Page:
AVA Fellow Interviews – Spotlight on Amit Nanda
Now the formal period of the project has come to an end, this is a good moment to look back at the Fellows’ time with AVA. We have asked the Fellows a few questions as part of the AVA Spotlight Interview series; this will give you a more personal insight into their motivation, achievements and outlook. For this interview we have spoken with Amit Nanda who joined the AVA network at Stefan Meyer Institute of the Austrian Academy of Sciences. His project focused on the development of a Ramsey type spectrometer to measure the ground state hyperfine structure of antihydrogen
What did attract you to the AVA network? Has it fulfilled your expectations?
"The main attractive feature of AVA for me was the opportunity to work across and together with fundamental research facilities and industries. I am very happy that during my AVA fellowship I got the chance to do so."
Why did you choose to go to Stefan Meyer Institute of the Austrian Academy of Sciences?
"The project at Stefan Meyer Institute of the Austrian Academy of Sciences comprised of the complete evolution of an experiment: design, simulations, construction, performing the experiment and analyzing the data. It was this possibility to get trained continuously during the different phases of the project that made me choose Stefan Meyer Institute. Adding to this fact, it was also the location of my host institution: Vienna, which I liked very much."
Can you explain in a few words what your project was about and what have you achieved?
"My project was to develop a Ramsey type spectrometer to measure the ground state hyperfine structure of antihydrogen. Comparison of this measurement against that of hydrogen would be a very precise way of testing the fundamental CPT theorem. The spectrometer along with the coils and shielding were studied in detailed finite element simulations and the design phase was concluded. I gained a lot of experience in radio frequency and electromagnetic simulations. Besides that, due to my involvement with the ASACUSA collaboration at CERN, I can now also make control systems for experiments, work with plasma sources, ultra-high vacuum, and cryogenic systems."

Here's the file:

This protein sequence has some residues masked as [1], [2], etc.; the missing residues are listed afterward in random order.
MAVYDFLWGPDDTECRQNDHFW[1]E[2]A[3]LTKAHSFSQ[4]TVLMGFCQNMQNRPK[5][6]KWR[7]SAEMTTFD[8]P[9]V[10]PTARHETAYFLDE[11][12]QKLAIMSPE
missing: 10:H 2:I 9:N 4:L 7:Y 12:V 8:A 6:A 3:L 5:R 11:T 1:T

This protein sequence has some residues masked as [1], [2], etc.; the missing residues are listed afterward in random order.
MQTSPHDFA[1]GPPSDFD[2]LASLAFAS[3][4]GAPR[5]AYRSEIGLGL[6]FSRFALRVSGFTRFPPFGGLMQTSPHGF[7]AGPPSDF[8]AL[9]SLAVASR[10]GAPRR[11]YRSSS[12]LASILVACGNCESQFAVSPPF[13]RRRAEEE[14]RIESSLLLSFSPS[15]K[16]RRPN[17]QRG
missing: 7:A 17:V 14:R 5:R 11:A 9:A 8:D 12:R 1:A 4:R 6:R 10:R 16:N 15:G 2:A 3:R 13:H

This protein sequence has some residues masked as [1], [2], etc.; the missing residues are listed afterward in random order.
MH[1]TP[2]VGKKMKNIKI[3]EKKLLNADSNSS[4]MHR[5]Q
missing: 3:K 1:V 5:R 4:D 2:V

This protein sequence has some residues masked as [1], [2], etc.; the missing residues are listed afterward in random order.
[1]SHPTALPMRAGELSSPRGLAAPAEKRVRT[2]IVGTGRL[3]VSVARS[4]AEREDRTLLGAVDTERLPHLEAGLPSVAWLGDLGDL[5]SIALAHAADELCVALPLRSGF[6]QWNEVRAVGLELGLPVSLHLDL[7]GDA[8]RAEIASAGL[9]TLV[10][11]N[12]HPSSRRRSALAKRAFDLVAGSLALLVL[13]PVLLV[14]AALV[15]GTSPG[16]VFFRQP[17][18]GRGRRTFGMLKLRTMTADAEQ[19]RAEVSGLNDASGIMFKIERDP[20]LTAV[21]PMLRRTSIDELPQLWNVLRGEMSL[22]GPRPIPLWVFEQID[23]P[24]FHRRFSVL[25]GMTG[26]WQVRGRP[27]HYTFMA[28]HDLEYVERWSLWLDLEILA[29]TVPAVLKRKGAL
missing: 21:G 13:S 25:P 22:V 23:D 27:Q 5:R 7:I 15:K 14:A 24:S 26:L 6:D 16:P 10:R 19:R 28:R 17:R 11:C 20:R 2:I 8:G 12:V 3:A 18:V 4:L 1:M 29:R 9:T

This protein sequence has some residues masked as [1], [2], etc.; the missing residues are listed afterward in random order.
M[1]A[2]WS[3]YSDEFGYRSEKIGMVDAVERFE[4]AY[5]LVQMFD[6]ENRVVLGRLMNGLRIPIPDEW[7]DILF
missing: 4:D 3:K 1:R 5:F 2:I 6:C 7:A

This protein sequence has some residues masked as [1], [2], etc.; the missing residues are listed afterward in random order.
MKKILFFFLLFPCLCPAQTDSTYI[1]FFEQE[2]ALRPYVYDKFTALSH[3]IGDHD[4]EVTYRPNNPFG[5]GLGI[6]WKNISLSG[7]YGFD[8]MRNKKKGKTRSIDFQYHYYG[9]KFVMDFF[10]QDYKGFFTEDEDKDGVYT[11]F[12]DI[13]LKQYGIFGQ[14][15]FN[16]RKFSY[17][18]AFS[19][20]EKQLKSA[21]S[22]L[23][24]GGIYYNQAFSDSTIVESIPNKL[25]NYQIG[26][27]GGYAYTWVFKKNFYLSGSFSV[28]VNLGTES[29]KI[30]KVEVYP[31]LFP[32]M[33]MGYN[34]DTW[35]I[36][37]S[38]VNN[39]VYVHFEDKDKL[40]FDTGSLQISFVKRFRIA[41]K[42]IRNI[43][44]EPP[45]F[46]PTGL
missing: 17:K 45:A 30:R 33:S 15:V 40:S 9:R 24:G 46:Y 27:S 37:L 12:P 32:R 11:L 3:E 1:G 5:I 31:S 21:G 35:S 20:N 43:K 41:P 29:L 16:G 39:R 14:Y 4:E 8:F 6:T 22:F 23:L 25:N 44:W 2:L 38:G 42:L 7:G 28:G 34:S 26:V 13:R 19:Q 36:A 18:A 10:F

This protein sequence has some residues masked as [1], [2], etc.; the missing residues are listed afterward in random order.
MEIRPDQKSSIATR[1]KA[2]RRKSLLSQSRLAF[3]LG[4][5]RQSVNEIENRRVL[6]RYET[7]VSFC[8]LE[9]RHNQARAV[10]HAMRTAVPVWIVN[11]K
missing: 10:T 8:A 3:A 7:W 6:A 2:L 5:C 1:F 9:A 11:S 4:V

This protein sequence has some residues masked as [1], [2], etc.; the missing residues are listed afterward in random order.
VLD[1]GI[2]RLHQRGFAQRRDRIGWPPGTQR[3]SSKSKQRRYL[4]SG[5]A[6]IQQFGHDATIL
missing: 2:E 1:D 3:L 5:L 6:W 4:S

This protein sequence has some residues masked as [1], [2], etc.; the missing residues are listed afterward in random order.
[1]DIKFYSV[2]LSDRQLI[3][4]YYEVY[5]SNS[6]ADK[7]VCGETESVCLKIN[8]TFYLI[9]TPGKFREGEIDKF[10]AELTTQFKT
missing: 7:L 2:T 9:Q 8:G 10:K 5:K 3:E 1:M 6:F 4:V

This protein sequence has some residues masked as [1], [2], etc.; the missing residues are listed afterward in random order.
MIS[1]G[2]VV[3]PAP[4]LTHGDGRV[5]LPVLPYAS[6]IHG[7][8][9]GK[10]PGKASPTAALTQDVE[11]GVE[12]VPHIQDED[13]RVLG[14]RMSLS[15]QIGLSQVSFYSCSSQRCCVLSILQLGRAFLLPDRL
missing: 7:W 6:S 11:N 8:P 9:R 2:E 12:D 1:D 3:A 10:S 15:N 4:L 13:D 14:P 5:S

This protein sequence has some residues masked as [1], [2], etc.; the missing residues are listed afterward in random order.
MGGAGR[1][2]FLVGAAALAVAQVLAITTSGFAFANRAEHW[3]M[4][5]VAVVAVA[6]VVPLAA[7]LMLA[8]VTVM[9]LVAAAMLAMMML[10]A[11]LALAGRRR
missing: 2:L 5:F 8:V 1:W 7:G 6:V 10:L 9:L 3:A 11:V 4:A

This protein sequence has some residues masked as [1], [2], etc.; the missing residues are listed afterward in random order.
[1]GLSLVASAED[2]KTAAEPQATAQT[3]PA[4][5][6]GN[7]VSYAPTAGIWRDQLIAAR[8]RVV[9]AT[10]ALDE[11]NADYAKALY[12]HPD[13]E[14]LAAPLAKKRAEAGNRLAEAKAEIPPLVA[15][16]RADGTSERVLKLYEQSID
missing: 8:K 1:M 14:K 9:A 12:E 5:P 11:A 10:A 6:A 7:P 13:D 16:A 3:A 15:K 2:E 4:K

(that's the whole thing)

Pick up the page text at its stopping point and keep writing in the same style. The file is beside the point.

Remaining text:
What has AVA provided you professionally?
"The schools and workshops of AVA gave me a very comprehensive understanding of the different aspects of accelerator technologies, beam monitors, novel particle detectors, precision spectroscopy methods, and interfacing machines to an experiment. I had a fantastic time learning from the professionals from industries such as Bergoz Instrumentation, Stahl Electronics and COSYLAB. The outreach activities and participation in each AVA workshop boosted my skills in communicating research to people from scientific and non-scientific background. All the different experiences and skills set I have acquired during my AVA fellowship would enhance my employability in the future."
Can you say something about your next career move?
"I have my personal interests in moving forward towards the field of machine learning and artificial intelligence. This is something that is currently inevitable in any field of research. I would be extremely glad if I have an opportunity to contribute to applied research involving artificial intelligence. I am also very open to working on accelerator facilities."
What will be your most cherished memory from AVA?
"It was during mid-January in 2018 that we spent a week at Manchester and worked with Carbon Digital to make a short film about our project network. It was one of the most fun events and one of the very first events where I got to meet and know the other AVA fellows. Working on a script, acting in front of green screen, filming and post processing on the short film was something I would have never thought I would do. I must say it was very fun and interesting to learn something completely different."